CAPE TOWN. – The international day of the girl child – celebrated on 11th October – focuses the attention on the need to address the challenges girls face and to promote girls’ empowerment and the fulfillment of their human rights.
One of the great challenges girls face in South Africa is that their human rights are undermined by a patriarchal society and community values that fail to acknowledge gender equality.
One example is the challenges governments face in eradicating child marriage. In Africa, 34 % of girls are married before they reach the age of 18. The South African government needs to ensure that policies and frameworks that outlaw harmful traditional practices, such as child marriage, are adhered to and implemented.
Another factor is poverty which undermines girls’ access to education.
Statistics South Africa established in 2020 that six out of ten children, or 62.1 percent, are multidimensionally poor. This finding is consistent with an income poverty line that is based on the upper-bound poverty line, which finds that 67 percent of children are located in income-poor families in South Africa.
That has an impact on the girl child that goes to school. According to an article in Parent24, it is estimated three out of ten girls in South Africa miss school during their periods each month.
Gender-based violence, abuse, bullying, and rape cast an enormous shadow over the human rights of the girl child in South Africa.
According to a recent report on www.iol.co.za, an increase in teenage pregnancies during the Covid-19 pandemic is the result of a dysfunctional society rather than a health crisis, says the Health Department’s chief director of Women, Maternal, and Reproductive Health, Dr. Manala Makua.
Since the onset of the pandemic, teenage deliveries in the 10 to14 age group have increased by around 67% in South Africa.
Makua revealed during a media briefing in September 2021 that over 4 000 girls between the ages of 10 and 14 delivered their babies in the period April 2020 to March 2021.
Between April 2017 and March 2018 only 2 700 deliveries were recorded in the same age group.
In the 15 to 19 age group, between 2020 and 2021 there were over 134 000 deliveries.
“We are likely to see the numbers growing higher and higher. Why would 4 000 girls who are between 10 and14 years old fall pregnant? They are falling pregnant under our watch. Our message should be that we need zero deliveries of 10-to-14-year-olds,” said Makua.
A possible contributing factor to the increase of teenage pregnancies in the late introduction of age-appropriate sexuality education, she said.
“There should be no age restriction to access sexual reproductive health services. The education sector is postponing this,” Makua said.
Head of Reproductive Medicine at Steve Biko Hospital, Professor Zozo Nene, said addressing teenage pregnancy is the responsibility of everyone, including healthcare providers, the government, educators, and religious leaders.
“We can no longer sit idly by while children are having children. We get scared when they tell us the statistics and we get shocked, but after that, we just leave everything and we don’t do anything about it,” she told the African News Agency.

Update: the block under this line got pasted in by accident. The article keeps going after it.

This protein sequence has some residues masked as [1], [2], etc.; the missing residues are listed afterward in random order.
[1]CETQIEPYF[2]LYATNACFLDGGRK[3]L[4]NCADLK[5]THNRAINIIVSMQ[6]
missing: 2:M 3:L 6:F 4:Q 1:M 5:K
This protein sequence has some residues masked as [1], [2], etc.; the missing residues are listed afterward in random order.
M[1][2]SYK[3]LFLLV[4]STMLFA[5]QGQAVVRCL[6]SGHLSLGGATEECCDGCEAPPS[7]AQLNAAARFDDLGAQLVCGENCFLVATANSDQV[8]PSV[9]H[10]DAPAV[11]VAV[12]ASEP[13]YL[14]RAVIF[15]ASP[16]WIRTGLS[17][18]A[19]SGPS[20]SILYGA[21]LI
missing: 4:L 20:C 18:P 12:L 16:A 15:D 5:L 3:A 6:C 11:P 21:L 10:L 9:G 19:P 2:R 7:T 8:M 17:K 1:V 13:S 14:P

The women-led organization 1000 Women Trust has conceptualized several campaigns to introduce values and skills to parents so that they can share values about respect, gender equality, and non-violence with their sons when socializing with girls.
The Talking-to-Boys initiative was launched in November 2020 and focused on the important values that parents must share with their boys aged 0 to 7, 7 to 13, and aged 13 to 19.
The Talking-to-Boys initiative was part of the #MakeTime-campaign and the 1000 Women Trust implored both fathers and mothers to invest at least 30 minutes per month talking to their boys.
Boys don’t grow into well-rounded men all by themselves, but they need their parents to draw near to them and to speak to them about the importance of respecting girls, respecting the importance of boundaries and consent, and committing themselves to non-violence.
1000 Women Trust, in collaboration with the Ruben Richards Foundation, is also running anti-bullying campaigns and the #MakeTime-campaign in the Matzikama- and Cederberg Municipalities and in Molsvlei as part of a national campaign by the department of social development called “men championing change.”
The ultimate purpose is that these campaigns introduced by the Ruben Richards Foundation and 1000 Women Trust will deeply impact male community and religious leaders, who, in turn, will positively inspire men in the community to commit to non-violence and respect for women and girls so that South Africa could ultimately end the second pandemic of gender-based violence.
You can visit 1000 Women Trust on www.1000women.co.za. Parents can also visit www.maketime.org.za to ascertain what the important values are when talking to boys about the right conduct in relationships with girls.
1000 Women Trust’s Trauma Training course on WhatsApp and person-to-person have become catalysts for the healing of several women and girls in many communities across the Cape Peninsula and the West Coast. Since the course was first rolled out, more than 4000 people have attended it person-to-person or on WhatsApp.
You can follow this link to join the WhatsApp group: https://chat.whatsapp.com/KVqpHSDdBjq3I0GzFEnSMv